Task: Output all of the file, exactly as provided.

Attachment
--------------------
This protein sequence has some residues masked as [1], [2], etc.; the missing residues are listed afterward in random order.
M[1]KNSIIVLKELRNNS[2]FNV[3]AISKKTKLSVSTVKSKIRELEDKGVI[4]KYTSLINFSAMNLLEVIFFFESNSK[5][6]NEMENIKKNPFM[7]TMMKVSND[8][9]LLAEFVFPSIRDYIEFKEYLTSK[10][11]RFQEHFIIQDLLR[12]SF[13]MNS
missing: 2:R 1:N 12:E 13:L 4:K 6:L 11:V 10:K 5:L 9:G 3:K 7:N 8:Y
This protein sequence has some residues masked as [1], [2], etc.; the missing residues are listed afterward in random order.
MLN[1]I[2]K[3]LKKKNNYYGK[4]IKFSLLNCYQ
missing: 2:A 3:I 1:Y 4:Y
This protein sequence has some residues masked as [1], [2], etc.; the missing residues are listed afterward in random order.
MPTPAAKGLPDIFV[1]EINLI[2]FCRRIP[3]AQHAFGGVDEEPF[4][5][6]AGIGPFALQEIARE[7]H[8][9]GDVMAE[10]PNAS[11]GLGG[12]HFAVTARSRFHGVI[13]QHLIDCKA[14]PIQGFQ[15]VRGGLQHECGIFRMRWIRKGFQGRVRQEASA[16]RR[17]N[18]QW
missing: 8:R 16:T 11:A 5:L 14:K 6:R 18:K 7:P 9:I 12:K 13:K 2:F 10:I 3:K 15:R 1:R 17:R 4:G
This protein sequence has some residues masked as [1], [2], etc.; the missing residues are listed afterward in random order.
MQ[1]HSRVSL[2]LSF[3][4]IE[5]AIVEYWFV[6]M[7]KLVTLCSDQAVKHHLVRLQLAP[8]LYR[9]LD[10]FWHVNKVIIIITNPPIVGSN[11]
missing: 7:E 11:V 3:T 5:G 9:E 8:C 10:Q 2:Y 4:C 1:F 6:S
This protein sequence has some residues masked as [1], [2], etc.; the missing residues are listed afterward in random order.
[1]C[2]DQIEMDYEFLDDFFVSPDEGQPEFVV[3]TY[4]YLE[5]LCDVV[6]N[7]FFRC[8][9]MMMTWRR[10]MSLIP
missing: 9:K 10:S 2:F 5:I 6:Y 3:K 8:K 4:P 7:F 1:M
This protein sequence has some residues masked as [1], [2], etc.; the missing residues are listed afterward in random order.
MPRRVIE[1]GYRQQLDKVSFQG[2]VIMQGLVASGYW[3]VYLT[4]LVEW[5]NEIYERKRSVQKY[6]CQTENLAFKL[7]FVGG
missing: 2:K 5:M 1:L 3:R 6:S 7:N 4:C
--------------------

This protein sequence has some residues masked as [1], [2], etc.; the missing residues are listed afterward in random order.
M[1]KNSIIVLKELRNNS[2]FNV[3]AISKKTKLSVSTVKSKIRELEDKGVI[4]KYTSLINFSAMNLLEVIFFFESNSK[5][6]NEMENIKKNPFM[7]TMMKVSND[8][9]LLAEFVFPSIRDYIEFKEYLTSK[10][11]RFQEHFIIQDLLR[12]SF[13]MNS
missing: 2:R 1:N 12:E 13:L 4:K 6:L 11:V 10:K 5:L 9:G 3:K 7:N 8:Y
This protein sequence has some residues masked as [1], [2], etc.; the missing residues are listed afterward in random order.
MLN[1]I[2]K[3]LKKKNNYYGK[4]IKFSLLNCYQ
missing: 2:A 3:I 1:Y 4:Y
This protein sequence has some residues masked as [1], [2], etc.; the missing residues are listed afterward in random order.
MPTPAAKGLPDIFV[1]EINLI[2]FCRRIP[3]AQHAFGGVDEEPF[4][5][6]AGIGPFALQEIARE[7]H[8][9]GDVMAE[10]PNAS[11]GLGG[12]HFAVTARSRFHGVI[13]QHLIDCKA[14]PIQGFQ[15]VRGGLQHECGIFRMRWIRKGFQGRVRQEASA[16]RR[17]N[18]QW
missing: 8:R 16:T 11:A 5:L 14:K 6:R 18:K 7:P 9:I 12:K 13:K 2:F 10:I 3:K 15:R 1:R 17:R 4:G
This protein sequence has some residues masked as [1], [2], etc.; the missing residues are listed afterward in random order.
MQ[1]HSRVSL[2]LSF[3][4]IE[5]AIVEYWFV[6]M[7]KLVTLCSDQAVKHHLVRLQLAP[8]LYR[9]LD[10]FWHVNKVIIIITNPPIVGSN[11]
missing: 7:E 11:V 3:T 5:G 9:E 8:C 10:Q 2:Y 4:C 1:F 6:S
This protein sequence has some residues masked as [1], [2], etc.; the missing residues are listed afterward in random order.
[1]C[2]DQIEMDYEFLDDFFVSPDEGQPEFVV[3]TY[4]YLE[5]LCDVV[6]N[7]FFRC[8][9]MMMTWRR[10]MSLIP
missing: 9:K 10:S 2:F 5:I 6:Y 3:K 8:K 4:P 7:F 1:M
This protein sequence has some residues masked as [1], [2], etc.; the missing residues are listed afterward in random order.
MPRRVIE[1]GYRQQLDKVSFQG[2]VIMQGLVASGYW[3]VYLT[4]LVEW[5]NEIYERKRSVQKY[6]CQTENLAFKL[7]FVGG
missing: 2:K 5:M 1:L 3:R 6:S 7:N 4:C